We further note that holding elected office is a privilege, and to that end every officeholder has the responsibility to maintain the trust of the electorate and the Party with which that individual stands. We do not lightly dismiss that trust, but recognize that when behaviors so weigh down that trust as to shatter it to the point of continuous controversy, the damage becomes irreparable. What has been done, cannot now be undone.

    Joseph S. Foster, Chairman, Montgomery County Democratic Committee

    Jason E. Salus, Executive Vice Chair, Montgomery County Democratic Committee; Area Ten Leader; Montgomery County Treasurer

    Marie Beresford, First Vice Chair, Montgomery County Democratic Committee

    Jeanne Sorg, Second Vice Chair, Montgomery County Democratic Committee; Montgomery County Recorder of Deeds; Mayor of Ambler

    Michael Barbiero, Esq., Corresponding Secretary, Montgomery County Democratic Committee; Area Eight Leader

    David Nasatir, Esq., Treasurer, Montgomery County Democratic Committee

    Olivia Brady, Recording Secretary, Montgomery County Democratic Committee

    Dennis Erb, Area Three Leader

    Ashley Wilkerson, MD, Area Four Leader

    Albert Rieck, Area Five Leader

    Pat Costello, Area Six Leader

    Howard Rovner, Esq., Area Seven Leader

    Noah Marlier, Esq., Area Nine Leader; candidate for Montgomery County Prothonotary

    Bill Caldwell, Area Eleven Leader

    Tom Kohler, Area Twelve Leader

    Jonathan Shapiro, Area Thirteen Leader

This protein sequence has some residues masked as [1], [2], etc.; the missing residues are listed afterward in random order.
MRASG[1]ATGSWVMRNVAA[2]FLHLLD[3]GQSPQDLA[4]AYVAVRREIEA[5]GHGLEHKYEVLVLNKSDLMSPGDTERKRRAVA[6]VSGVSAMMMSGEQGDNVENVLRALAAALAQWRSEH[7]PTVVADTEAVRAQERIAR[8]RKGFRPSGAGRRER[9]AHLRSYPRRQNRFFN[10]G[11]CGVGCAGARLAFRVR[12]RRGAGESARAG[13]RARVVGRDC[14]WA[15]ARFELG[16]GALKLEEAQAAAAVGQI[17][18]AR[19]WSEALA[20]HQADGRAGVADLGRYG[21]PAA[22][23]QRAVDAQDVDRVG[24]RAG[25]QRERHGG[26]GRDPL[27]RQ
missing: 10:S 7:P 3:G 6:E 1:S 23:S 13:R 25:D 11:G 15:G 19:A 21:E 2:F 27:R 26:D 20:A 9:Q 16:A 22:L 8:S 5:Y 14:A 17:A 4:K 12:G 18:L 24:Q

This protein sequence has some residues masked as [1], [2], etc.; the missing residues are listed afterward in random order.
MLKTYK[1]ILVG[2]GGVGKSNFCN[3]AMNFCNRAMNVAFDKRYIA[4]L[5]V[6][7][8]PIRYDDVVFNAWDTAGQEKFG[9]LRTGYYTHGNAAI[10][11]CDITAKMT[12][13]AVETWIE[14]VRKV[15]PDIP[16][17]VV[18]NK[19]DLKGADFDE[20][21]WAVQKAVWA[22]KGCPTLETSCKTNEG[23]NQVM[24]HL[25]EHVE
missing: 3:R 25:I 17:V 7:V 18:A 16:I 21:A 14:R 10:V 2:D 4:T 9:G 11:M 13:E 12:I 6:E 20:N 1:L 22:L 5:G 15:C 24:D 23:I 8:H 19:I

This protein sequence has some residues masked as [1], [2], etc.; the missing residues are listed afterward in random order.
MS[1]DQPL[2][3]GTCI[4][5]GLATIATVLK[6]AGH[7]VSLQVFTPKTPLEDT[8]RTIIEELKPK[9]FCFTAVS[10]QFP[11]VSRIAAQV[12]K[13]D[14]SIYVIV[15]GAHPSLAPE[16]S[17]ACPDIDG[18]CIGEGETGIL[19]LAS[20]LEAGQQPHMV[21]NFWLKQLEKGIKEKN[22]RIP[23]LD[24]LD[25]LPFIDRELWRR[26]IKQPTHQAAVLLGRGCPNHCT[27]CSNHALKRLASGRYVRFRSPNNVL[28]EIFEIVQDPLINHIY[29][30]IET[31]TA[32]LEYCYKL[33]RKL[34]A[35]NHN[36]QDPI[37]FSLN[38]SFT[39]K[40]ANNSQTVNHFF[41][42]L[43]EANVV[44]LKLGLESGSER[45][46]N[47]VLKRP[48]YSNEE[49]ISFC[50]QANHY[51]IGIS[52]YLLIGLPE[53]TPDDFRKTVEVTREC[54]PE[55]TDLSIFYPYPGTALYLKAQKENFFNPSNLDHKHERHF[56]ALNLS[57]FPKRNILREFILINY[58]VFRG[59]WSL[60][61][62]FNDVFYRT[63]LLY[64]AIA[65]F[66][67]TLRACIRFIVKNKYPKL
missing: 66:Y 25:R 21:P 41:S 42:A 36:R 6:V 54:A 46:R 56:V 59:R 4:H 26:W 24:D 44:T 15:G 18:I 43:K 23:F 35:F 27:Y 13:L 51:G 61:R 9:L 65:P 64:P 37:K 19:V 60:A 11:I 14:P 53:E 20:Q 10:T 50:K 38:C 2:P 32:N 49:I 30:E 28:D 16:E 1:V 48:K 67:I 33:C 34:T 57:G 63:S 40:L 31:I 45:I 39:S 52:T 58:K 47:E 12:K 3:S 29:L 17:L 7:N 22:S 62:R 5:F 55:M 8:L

Rachel Hendricks, Area Fifteen Leader

    Val Arkoosh, MD, MPH, Chairwoman, Montgomery County Commissioner

    Ken Lawrence, Jr., Vice Chair, Montgomery County Commissioner

    Kevin Steele, Esq., Montgomery County District Attorney

    D. Bruce Hanes, Esq., Montgomery County Register of Wills

    Karen Geld Sanchez, Esq., Montgomery County Controller

    Sean Kilkenny, Esq., Montgomery County Sheriff

    Michael Milbourne, MD., Montgomery County Coroner

    Madeleine Dean, Congresswoman, 4th Congressional District

    Maria Collett, State Senator, 12th Senate District

    Katie Muth, State Senator, 44th Senate District

    Steve Malagari, State Representative, 53rd House District

    Liz Hanbidge, State Representative, 61st House District

    Matt Bradford, State Representative, 70th House District

    Joe Ciresi, State Representative, 146th House District

    Mary Jo Daley, State Representative, 148th House District

    Tim Briggs, State Representative, 149th House District

    Joe Webster, State Representative, 150th House District

    Ben Sanchez, State Representative, 153rd House District

    Steve McCarter, State Representative, 154th House District

    Melissa Shusterman, State Representative, 157th House District

    Kevin Boyle, State Representative, 172nd House District

    Paid for by the Montgomery County Democratic Committee
    Montgomery County Democratic Committee
    21 East Airy Street
    Norristown PA 19401 United States

  3. I think Facebook is better handled by the generation that grew up with computers. I’m just not seeing an upside to these Rick Saccone comments about AOC or other type statements that are best left unsaid.

  4. It is wrong to characterize Deb Gross as an ally to Mayor Peduto. She has been one of only a very few council members to (occasionally) criticize the administration. And Peduto played no role in the endorsement in that race.

  • Reader Poll: Should President Joe Biden Step Aside?

    • Yes. He should step aside because of his age, declining ability to do the job. (45%)
    • No. He should not step aside. (39%)
    • Yes. He should step aside because he can't beat Donald Trump. (15%)

    Total Voters: 231

    Loading ... Loading ...
Continue to Browser


To install tap and choose
Add to Home Screen